Back in December 2013, Facepunch Studios rolled open-world survival game Rust into Steam Early Access.
This was around the same time that DayZ launched into the alpha-release programme when survival games really came to the fore of PC gaming.
Now, more than four years on, the developer is about to release the project in a 1.0 state this month. But has the indie firm missed the boat on survival games? We catch up with chief Garry Newman to find out about the outfit's experience with Early Access.
How would you assess your experience of developing in Early Access?
It's been fine. It suits the way we work perfectly, so it's made a lot of sense for us.
How did you decide that now is the time to release?
To be honest, I think we could have left Early Access a year ago. We decided that now was the time by asking ourselves whether if Early Access didn't exist, would we release this game on Steam now in its current state?
The answer was yes. We knew that people would look at the release as us saying: "We're done, it's finished, here's your finished product". So we have to educate our users so they realise that this is a formality. Things are going to stay the same, we're still going to update regularly, things are going to keep improving, we're not walking away.
What advice would you give someone going into Early Access in 2018?
Think about it carefully. Consider what you're getting yourself into. What if no-one buys? What if no-one cares? Are you going to walk away and let those people that supported you down? Are you prepared to work through all of that to a point where people start to take notice and start to care? Do you have a plan to leave Early Access?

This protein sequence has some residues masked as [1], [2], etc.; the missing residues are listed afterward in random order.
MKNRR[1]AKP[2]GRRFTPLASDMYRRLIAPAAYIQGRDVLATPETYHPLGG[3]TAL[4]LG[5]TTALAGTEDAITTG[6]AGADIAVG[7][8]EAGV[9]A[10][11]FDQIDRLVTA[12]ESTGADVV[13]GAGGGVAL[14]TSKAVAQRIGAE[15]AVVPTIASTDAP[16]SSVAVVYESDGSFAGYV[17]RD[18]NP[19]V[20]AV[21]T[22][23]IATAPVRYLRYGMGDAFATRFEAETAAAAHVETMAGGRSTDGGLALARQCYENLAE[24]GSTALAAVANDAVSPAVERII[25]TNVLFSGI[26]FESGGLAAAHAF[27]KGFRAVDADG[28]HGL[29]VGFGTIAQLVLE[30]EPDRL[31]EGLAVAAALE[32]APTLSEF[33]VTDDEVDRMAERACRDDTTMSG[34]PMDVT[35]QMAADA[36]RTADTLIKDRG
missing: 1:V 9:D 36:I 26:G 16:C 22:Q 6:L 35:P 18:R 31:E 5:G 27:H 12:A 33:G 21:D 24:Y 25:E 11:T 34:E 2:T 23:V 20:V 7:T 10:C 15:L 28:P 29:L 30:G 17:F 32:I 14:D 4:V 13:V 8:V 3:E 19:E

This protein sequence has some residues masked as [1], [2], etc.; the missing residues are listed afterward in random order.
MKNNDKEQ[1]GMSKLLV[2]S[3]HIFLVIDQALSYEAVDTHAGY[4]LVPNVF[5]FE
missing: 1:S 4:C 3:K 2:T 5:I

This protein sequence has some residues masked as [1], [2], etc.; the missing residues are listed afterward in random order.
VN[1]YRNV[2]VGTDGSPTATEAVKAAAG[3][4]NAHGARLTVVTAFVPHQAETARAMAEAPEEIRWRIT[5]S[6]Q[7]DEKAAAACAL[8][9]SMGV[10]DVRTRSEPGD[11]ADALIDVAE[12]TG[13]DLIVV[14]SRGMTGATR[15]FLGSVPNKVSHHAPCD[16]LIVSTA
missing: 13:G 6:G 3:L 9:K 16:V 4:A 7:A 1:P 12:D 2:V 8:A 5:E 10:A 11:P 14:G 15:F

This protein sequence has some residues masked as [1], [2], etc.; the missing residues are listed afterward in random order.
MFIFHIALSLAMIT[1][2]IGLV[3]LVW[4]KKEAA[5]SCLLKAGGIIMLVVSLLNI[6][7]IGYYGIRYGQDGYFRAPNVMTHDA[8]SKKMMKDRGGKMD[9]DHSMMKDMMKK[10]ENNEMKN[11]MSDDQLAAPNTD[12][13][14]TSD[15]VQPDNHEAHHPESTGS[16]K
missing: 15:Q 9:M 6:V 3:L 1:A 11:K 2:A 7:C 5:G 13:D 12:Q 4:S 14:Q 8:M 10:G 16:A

Is there a concern that the popularity of the survival genre has passed? Games like Rust and DayZ garnered a lot of attention back in 2013/14, but now all eyes seem to be on battle royale.
I don't think that's a massive concern. While Rust is a survival game by design, it's a world where players interact. Battle royale is definitely the new shiny thing that everyone is chasing at the moment, and it's pretty trivial to turn a survival game into a second-rate PUBG knock off - so I can see why a lot of people are chasing that. For us the focus is on the survival game right now - we've got places we want to take it that haven't been explored yet.. so we're really trying to avoid chasing the popular things.
Have you taken any learnings away from other Early Access titles that have had a long development time and made it to 1.0, for example, Ark: Survival Evolved?
We've definitely learned a lot from Ark. [Developer] Studio Wildcard found itself in shitty situations, having to raise the price to $60 without much notice, but the team delivered significant content at a really amazing rate.
Last year you told PCGamesInsider.biz that you’d "avoid Early Access like the plague". Has that opinion changed at all? Would you use the programme again?
I'd only use Early Access if I needed to, and even then I'd go into it with a period in mind. If we'd made a multiplayer game and needed to test it, we'd say: "Okay, let's release in Early Access for three months, fix it all up, and release".
There have been a lot of games since then that I've seen do Early Access really well. Playerunknown's Battlegrounds, They Are Billions and Northgard come to mind.